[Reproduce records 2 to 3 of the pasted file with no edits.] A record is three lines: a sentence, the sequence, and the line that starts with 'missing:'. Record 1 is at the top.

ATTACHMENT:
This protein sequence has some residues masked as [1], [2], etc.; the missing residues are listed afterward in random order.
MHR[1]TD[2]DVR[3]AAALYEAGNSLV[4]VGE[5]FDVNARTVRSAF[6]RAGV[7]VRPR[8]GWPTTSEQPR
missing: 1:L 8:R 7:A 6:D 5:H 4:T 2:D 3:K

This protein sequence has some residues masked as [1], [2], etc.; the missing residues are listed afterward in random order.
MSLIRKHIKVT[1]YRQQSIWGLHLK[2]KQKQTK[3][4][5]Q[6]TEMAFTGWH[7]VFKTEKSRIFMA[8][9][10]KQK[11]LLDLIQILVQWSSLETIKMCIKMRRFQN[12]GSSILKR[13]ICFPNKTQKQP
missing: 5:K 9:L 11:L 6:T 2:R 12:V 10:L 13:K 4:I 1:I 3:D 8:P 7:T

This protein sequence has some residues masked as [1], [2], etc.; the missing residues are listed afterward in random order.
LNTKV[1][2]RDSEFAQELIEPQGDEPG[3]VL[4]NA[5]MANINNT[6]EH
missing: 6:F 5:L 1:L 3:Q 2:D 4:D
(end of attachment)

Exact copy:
This protein sequence has some residues masked as [1], [2], etc.; the missing residues are listed afterward in random order.
MSLIRKHIKVT[1]YRQQSIWGLHLK[2]KQKQTK[3][4][5]Q[6]TEMAFTGWH[7]VFKTEKSRIFMA[8][9][10]KQK[11]LLDLIQILVQWSSLETIKMCIKMRRFQN[12]GSSILKR[13]ICFPNKTQKQP
missing: 5:K 9:L 11:L 6:T 2:R 12:V 10:L 13:K 4:I 1:I 3:D 8:P 7:T

This protein sequence has some residues masked as [1], [2], etc.; the missing residues are listed afterward in random order.
LNTKV[1][2]RDSEFAQELIEPQGDEPG[3]VL[4]NA[5]MANINNT[6]EH
missing: 6:F 5:L 1:L 3:Q 2:D 4:D